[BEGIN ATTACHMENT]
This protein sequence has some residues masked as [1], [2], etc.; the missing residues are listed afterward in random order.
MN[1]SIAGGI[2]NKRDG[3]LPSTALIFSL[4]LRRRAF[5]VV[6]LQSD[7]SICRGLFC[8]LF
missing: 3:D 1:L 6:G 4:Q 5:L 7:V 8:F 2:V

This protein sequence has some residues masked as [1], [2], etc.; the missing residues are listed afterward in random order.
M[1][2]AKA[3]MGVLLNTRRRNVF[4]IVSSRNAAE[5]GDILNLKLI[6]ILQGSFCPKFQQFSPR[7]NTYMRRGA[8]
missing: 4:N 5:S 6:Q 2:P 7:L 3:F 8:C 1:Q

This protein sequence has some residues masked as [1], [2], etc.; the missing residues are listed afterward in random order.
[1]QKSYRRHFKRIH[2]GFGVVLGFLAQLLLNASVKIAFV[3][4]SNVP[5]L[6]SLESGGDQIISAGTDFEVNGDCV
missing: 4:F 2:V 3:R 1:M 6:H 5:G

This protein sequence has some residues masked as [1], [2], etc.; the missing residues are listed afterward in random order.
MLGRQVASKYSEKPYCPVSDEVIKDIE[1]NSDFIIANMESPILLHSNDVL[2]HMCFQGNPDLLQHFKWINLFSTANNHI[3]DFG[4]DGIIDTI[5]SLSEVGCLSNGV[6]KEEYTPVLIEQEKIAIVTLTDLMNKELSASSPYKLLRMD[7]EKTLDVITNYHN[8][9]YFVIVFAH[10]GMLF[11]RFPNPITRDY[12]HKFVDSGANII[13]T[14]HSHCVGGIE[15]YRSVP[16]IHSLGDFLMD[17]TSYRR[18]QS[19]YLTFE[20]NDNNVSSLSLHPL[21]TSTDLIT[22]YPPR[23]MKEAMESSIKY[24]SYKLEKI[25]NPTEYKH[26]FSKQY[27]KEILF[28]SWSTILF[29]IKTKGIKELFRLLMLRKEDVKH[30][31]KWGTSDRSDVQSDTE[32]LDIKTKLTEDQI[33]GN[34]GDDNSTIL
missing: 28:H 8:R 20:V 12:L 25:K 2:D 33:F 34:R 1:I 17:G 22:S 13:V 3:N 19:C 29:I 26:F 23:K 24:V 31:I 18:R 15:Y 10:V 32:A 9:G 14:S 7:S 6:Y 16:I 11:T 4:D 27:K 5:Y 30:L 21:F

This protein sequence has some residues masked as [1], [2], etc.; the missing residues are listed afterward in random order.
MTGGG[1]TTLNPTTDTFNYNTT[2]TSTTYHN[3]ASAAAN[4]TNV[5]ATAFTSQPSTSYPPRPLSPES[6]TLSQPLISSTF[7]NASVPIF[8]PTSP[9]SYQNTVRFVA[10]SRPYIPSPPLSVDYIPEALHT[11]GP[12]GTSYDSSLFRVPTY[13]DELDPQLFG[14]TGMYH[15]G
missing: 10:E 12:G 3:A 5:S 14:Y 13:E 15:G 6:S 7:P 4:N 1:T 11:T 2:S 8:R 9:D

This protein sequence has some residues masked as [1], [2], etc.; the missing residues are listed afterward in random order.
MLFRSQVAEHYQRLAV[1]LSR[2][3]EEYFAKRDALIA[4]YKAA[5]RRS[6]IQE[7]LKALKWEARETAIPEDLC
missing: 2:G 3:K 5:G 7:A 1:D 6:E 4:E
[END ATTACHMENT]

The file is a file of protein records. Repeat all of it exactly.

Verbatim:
This protein sequence has some residues masked as [1], [2], etc.; the missing residues are listed afterward in random order.
MN[1]SIAGGI[2]NKRDG[3]LPSTALIFSL[4]LRRRAF[5]VV[6]LQSD[7]SICRGLFC[8]LF
missing: 3:D 1:L 6:G 4:Q 5:L 7:V 8:F 2:V

This protein sequence has some residues masked as [1], [2], etc.; the missing residues are listed afterward in random order.
M[1][2]AKA[3]MGVLLNTRRRNVF[4]IVSSRNAAE[5]GDILNLKLI[6]ILQGSFCPKFQQFSPR[7]NTYMRRGA[8]
missing: 4:N 5:S 6:Q 2:P 7:L 3:F 8:C 1:Q

This protein sequence has some residues masked as [1], [2], etc.; the missing residues are listed afterward in random order.
[1]QKSYRRHFKRIH[2]GFGVVLGFLAQLLLNASVKIAFV[3][4]SNVP[5]L[6]SLESGGDQIISAGTDFEVNGDCV
missing: 4:F 2:V 3:R 1:M 6:H 5:G

This protein sequence has some residues masked as [1], [2], etc.; the missing residues are listed afterward in random order.
MLGRQVASKYSEKPYCPVSDEVIKDIE[1]NSDFIIANMESPILLHSNDVL[2]HMCFQGNPDLLQHFKWINLFSTANNHI[3]DFG[4]DGIIDTI[5]SLSEVGCLSNGV[6]KEEYTPVLIEQEKIAIVTLTDLMNKELSASSPYKLLRMD[7]EKTLDVITNYHN[8][9]YFVIVFAH[10]GMLF[11]RFPNPITRDY[12]HKFVDSGANII[13]T[14]HSHCVGGIE[15]YRSVP[16]IHSLGDFLMD[17]TSYRR[18]QS[19]YLTFE[20]NDNNVSSLSLHPL[21]TSTDLIT[22]YPPR[23]MKEAMESSIKY[24]SYKLEKI[25]NPTEYKH[26]FSKQY[27]KEILF[28]SWSTILF[29]IKTKGIKELFRLLMLRKEDVKH[30][31]KWGTSDRSDVQSDTE[32]LDIKTKLTEDQI[33]GN[34]GDDNSTIL
missing: 28:H 8:R 20:V 12:L 25:K 2:D 33:F 34:R 1:I 17:G 22:S 13:V 3:N 19:C 29:I 26:F 23:K 24:V 31:I 18:R 15:Y 10:V 32:A 9:G 14:S 7:S 6:Y 16:I 11:T 4:D 27:K 5:Y 30:L 21:F

This protein sequence has some residues masked as [1], [2], etc.; the missing residues are listed afterward in random order.
MTGGG[1]TTLNPTTDTFNYNTT[2]TSTTYHN[3]ASAAAN[4]TNV[5]ATAFTSQPSTSYPPRPLSPES[6]TLSQPLISSTF[7]NASVPIF[8]PTSP[9]SYQNTVRFVA[10]SRPYIPSPPLSVDYIPEALHT[11]GP[12]GTSYDSSLFRVPTY[13]DELDPQLFG[14]TGMYH[15]G
missing: 10:E 12:G 3:A 5:S 14:Y 13:E 15:G 6:S 7:P 4:N 1:T 11:T 2:S 8:R 9:D

This protein sequence has some residues masked as [1], [2], etc.; the missing residues are listed afterward in random order.
MLFRSQVAEHYQRLAV[1]LSR[2][3]EEYFAKRDALIA[4]YKAA[5]RRS[6]IQE[7]LKALKWEARETAIPEDLC
missing: 2:G 3:K 5:G 7:A 1:D 6:E 4:E